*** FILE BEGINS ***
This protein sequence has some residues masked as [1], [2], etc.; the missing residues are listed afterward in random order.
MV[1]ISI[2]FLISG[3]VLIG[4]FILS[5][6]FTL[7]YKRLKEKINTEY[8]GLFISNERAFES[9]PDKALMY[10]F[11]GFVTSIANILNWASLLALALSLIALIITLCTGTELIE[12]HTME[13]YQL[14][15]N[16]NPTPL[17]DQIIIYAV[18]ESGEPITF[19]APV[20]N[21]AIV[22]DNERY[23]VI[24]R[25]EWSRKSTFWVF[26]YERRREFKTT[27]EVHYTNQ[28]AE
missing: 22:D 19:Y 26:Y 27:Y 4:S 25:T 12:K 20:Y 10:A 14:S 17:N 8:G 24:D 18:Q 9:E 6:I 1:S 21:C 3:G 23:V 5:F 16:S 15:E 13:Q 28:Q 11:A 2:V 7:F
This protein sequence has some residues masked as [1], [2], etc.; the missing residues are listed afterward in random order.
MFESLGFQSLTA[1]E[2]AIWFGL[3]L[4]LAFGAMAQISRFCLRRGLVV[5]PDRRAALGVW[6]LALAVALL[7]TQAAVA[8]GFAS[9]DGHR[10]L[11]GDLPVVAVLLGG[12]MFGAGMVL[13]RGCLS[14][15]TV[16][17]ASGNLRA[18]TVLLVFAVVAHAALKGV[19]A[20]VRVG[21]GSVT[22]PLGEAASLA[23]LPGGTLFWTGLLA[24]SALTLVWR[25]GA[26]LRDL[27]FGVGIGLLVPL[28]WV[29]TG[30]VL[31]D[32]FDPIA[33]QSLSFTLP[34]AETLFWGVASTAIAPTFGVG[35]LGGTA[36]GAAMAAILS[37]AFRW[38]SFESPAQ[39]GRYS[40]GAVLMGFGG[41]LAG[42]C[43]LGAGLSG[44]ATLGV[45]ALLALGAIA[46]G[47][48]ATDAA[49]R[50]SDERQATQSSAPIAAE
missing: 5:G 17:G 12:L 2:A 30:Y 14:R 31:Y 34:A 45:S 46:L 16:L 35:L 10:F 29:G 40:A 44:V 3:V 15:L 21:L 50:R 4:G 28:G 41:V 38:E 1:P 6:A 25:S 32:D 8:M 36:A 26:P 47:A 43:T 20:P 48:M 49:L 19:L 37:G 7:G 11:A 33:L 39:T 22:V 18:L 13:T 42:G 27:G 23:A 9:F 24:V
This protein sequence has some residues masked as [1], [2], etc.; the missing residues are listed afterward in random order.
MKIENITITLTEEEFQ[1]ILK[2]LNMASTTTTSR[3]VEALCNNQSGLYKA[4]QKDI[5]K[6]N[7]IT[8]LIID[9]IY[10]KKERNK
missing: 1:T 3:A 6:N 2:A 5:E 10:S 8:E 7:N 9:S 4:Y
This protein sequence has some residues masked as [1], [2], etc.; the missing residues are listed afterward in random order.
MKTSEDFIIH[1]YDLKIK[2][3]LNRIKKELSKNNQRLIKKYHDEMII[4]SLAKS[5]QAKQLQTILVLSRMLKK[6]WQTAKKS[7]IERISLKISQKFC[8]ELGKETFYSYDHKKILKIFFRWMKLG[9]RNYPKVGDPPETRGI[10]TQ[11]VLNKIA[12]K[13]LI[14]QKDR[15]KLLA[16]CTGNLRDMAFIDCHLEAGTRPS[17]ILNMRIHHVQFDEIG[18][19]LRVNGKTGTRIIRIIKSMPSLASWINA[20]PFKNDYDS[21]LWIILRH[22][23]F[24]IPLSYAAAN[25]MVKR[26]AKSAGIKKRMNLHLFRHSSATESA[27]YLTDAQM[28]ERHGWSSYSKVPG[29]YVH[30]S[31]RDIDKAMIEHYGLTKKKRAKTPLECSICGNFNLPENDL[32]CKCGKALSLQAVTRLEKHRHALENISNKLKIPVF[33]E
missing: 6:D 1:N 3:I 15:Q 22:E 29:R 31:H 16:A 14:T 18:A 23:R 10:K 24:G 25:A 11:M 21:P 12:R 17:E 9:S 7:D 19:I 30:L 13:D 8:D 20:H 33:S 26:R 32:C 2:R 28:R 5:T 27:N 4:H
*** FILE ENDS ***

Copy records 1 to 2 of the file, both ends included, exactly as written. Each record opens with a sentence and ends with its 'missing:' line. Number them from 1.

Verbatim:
This protein sequence has some residues masked as [1], [2], etc.; the missing residues are listed afterward in random order.
MV[1]ISI[2]FLISG[3]VLIG[4]FILS[5][6]FTL[7]YKRLKEKINTEY[8]GLFISNERAFES[9]PDKALMY[10]F[11]GFVTSIANILNWASLLALALSLIALIITLCTGTELIE[12]HTME[13]YQL[14][15]N[16]NPTPL[17]DQIIIYAV[18]ESGEPITF[19]APV[20]N[21]AIV[22]DNERY[23]VI[24]R[25]EWSRKSTFWVF[26]YERRREFKTT[27]EVHYTNQ[28]AE
missing: 22:D 19:Y 26:Y 27:Y 4:S 25:T 12:K 20:Y 10:A 14:S 17:N 8:G 24:D 18:Q 9:E 6:I 1:S 21:C 3:G 23:V 5:F 16:S 15:E 13:Q 28:Q 11:A 2:V 7:F
This protein sequence has some residues masked as [1], [2], etc.; the missing residues are listed afterward in random order.
MFESLGFQSLTA[1]E[2]AIWFGL[3]L[4]LAFGAMAQISRFCLRRGLVV[5]PDRRAALGVW[6]LALAVALL[7]TQAAVA[8]GFAS[9]DGHR[10]L[11]GDLPVVAVLLGG[12]MFGAGMVL[13]RGCLS[14][15]TV[16][17]ASGNLRA[18]TVLLVFAVVAHAALKGV[19]A[20]VRVG[21]GSVT[22]PLGEAASLA[23]LPGGTLFWTGLLA[24]SALTLVWR[25]GA[26]LRDL[27]FGVGIGLLVPL[28]WV[29]TG[30]VL[31]D[32]FDPIA[33]QSLSFTLP[34]AETLFWGVASTAIAPTFGVG[35]LGGTA[36]GAAMAAILS[37]AFRW[38]SFESPAQ[39]GRYS[40]GAVLMGFGG[41]LAG[42]C[43]LGAGLSG[44]ATLGV[45]ALLALGAIA[46]G[47][48]ATDAA[49]R[50]SDERQATQSSAPIAAE
missing: 5:G 17:G 12:L 2:A 30:Y 14:R 31:Y 34:A 45:S 46:L 16:L 35:L 10:F 29:G 40:A 44:V 3:V 15:L 21:L 50:R 4:G 28:G 41:V 38:E 1:P 6:A 25:S 32:D 8:M 36:A 26:P 47:A 43:T 20:P 48:M 49:L 19:L 37:G 7:G 11:A 33:L 39:T 22:V 18:L 13:T 42:G 27:G 23:A 9:F 24:V